“Stop! Little girl! Little girl! Stop!” Marty shouts as he runs across the street to a girl with a scooter. “Look… I need to borrow your…hoverboard?” Marty picks up the scooter and notices the label and the lack of wheels.
When people think of the predictions made by Back to the Future Part II, the two most common predictions are flying cars and hoverboards. Ever since they graced the screen in 1989, people have wanted to have them. When Robert Zemeckis did an interview that aired as part of an NBC broadcast of the movie, he joked that hoverboards did exist, but parents’ groups got them banned and they managed to get their hands on some of them. That resulted in people who didn’t realize he was kidding writing to the studio and Mattel or going to toy stores trying to get their hands on one. Kirk Cameron had to do damage control when The Secrets of the Back to the Future Trilogy was released in 1990. (This was later included on the disc for Back to the Future Part III and in trilogy releases.)
In Hill Valley, Marty’s hoverboard is a pink and orange model with handlebars made by Mattel. Other models are seen used by Griff’s gang which were made by other companies. Griff’s Pit Bill has rockets on the side.
The technology of the hoverboard was not explained in the movie, but it’s generally accepted that the discs on the bottom were anti-gravity devices. Prop sources refer to the center box on the bottom as a “polarity reversing acceleration booster”. Marty discovered it didn’t work on water because he had no way to propel himself forward.
Mattel released a full-scale prop replica in 2012 that was similar to the movie prop. It didn’t actually hover, of course, but had sound effects and would glide on carpet. Unfortunately, it wasn’t as accurate as fan (including Bob Gale) had hoped.
HalloweenCostumes.com produced their own licensed replica named “Back to the Future Hoverboard” in February 2014. It was essentially the same as the Mattel version, but did not have Mattel logos, sound effects, a handlebar hole, or the “polarity reversing acceleration booster” (which Mattel used as a battery box).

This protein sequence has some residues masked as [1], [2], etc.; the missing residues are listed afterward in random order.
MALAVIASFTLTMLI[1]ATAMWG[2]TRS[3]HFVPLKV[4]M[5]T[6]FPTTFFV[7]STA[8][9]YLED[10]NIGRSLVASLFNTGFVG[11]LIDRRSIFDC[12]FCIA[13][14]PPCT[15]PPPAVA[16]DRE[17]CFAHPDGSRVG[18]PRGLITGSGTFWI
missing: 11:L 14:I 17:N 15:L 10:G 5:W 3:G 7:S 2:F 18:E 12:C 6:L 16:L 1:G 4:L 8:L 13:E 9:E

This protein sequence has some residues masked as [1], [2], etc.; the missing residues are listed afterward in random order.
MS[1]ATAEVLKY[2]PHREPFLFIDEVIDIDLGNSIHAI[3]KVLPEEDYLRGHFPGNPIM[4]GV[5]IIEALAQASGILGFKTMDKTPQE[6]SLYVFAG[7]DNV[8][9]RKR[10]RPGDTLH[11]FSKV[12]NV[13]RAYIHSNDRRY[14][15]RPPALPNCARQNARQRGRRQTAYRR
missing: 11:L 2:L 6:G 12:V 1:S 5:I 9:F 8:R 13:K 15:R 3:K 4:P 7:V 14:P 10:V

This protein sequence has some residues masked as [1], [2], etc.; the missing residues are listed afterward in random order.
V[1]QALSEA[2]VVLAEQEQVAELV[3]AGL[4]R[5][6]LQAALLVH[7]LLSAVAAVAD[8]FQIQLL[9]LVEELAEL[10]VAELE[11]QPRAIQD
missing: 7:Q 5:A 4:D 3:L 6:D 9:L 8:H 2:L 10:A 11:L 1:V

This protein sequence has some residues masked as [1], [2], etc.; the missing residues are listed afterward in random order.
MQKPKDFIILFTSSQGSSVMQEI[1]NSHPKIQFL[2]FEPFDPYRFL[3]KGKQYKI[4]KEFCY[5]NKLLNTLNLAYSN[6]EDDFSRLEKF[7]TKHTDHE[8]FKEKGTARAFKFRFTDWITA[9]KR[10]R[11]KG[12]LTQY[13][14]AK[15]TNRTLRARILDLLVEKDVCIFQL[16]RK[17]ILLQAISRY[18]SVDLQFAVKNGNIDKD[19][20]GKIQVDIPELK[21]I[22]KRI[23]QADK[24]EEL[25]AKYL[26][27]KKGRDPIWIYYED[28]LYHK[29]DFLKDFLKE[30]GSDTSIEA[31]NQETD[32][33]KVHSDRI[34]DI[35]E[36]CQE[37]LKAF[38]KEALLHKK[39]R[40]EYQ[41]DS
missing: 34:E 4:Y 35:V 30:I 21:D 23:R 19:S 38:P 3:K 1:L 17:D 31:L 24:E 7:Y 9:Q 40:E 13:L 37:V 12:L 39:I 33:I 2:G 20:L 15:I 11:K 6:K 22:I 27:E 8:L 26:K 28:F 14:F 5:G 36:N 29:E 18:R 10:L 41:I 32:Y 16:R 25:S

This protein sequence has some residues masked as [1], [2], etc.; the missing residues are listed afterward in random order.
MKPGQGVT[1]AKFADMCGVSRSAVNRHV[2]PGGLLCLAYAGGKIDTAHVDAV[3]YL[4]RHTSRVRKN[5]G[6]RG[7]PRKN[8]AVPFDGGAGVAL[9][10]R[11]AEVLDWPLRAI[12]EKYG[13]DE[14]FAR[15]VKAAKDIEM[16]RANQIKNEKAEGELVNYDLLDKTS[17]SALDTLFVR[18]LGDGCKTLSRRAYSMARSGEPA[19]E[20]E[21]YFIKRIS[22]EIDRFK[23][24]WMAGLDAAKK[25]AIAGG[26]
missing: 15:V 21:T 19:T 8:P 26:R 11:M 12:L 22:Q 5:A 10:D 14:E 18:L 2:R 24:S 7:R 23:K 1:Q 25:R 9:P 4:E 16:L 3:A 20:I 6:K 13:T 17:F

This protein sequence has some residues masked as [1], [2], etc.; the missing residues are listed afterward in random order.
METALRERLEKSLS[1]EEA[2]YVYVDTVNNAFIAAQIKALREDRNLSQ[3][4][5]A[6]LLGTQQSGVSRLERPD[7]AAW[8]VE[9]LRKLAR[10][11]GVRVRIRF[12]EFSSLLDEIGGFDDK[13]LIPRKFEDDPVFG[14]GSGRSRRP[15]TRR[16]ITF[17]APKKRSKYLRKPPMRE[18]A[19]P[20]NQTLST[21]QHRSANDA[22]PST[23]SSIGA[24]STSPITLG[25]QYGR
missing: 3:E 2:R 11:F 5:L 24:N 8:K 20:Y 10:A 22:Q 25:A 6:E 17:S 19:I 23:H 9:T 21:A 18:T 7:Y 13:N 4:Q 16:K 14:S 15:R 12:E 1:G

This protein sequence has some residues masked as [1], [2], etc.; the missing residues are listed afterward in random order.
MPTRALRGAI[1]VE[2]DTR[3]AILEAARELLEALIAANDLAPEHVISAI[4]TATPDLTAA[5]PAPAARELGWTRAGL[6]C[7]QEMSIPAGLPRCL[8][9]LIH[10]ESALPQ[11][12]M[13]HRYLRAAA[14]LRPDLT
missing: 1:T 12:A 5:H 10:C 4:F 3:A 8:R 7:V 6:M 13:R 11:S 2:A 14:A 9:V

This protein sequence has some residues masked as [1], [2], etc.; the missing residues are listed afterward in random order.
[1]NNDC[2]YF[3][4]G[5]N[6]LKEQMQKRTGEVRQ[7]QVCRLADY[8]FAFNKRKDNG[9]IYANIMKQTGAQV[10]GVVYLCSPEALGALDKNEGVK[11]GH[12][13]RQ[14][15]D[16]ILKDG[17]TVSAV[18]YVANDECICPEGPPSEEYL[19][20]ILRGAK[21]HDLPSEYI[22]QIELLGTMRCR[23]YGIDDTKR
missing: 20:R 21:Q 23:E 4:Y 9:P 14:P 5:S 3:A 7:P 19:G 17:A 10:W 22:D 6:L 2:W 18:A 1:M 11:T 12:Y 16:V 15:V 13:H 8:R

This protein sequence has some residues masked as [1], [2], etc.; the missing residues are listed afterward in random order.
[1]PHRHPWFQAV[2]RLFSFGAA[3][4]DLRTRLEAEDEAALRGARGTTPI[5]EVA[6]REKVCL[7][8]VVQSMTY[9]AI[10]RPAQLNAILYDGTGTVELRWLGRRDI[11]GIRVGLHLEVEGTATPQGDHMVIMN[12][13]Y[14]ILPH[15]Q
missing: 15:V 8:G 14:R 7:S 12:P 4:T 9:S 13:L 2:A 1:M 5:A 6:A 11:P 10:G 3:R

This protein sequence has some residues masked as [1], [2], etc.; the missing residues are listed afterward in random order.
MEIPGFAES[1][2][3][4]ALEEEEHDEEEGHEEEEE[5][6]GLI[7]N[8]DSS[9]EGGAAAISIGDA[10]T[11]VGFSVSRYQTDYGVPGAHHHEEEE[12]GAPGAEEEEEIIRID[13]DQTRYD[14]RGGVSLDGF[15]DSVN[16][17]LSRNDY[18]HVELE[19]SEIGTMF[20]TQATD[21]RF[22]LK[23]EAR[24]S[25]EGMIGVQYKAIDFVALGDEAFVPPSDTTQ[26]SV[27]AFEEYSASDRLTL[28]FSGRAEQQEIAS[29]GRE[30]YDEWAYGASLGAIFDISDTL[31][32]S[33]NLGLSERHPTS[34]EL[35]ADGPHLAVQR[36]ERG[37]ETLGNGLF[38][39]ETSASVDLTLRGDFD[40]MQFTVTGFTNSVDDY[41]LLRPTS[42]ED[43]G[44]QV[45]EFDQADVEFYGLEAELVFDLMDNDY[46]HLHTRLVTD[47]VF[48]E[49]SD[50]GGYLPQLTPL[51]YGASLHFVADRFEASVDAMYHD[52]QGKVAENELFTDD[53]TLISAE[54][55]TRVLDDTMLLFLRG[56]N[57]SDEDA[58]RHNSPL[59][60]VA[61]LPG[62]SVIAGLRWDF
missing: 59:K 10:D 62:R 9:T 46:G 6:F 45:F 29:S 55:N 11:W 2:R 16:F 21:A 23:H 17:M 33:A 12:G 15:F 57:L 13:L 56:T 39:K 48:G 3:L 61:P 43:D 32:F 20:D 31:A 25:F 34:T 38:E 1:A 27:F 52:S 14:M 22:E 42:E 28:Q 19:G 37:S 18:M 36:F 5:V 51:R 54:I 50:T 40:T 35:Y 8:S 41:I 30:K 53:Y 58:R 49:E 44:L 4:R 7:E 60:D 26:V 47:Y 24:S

As far as working hoverboards are concerned, a company named Hendo announced on October 21, 2014 that they had been working on a hoverboard that hovered an inch off the ground. The Hendo Hover uses magnetic fields on specially-lined copper floors. They launched a Kickstarter campaign to finish production and create places to ride them. At the end of the campaign on December 15, 2014, the Kickstarter campaign had reached $510,590, well over their $250,000 goal.
On June 24, 2015, Lexus revealed they had a prototype hoverboard powered by liquid nitrogen cooled semiconductors. Like the Hendo hoverboard, it can only be used in special skateparks that have permanent magnets in the ground.
…and then there’s Catalin Alexandru Duru from Montreal who founded Omni Hoverboards and holds the world record for the longest hoverboard flight. His “hoverboard” is a multirotor platform that he can stand on. It’s large and has motors and propellers, not an anti-gravity or magnetic levitation device.
The hoverboarding scenes in Back to the Future Part II and Part III were done using wires with the hoverboard strapped to the actors’ feet. Other shots which didn’t suspend the actors on wires would hide the wheels or pole supporting the hoverboard.
Although attempts have been made (and some merely for publicity’s sake), nobody has yet been able to produce a hoverboard that would work on any surface. We’re waiting!
Prediction Accuracy: Failed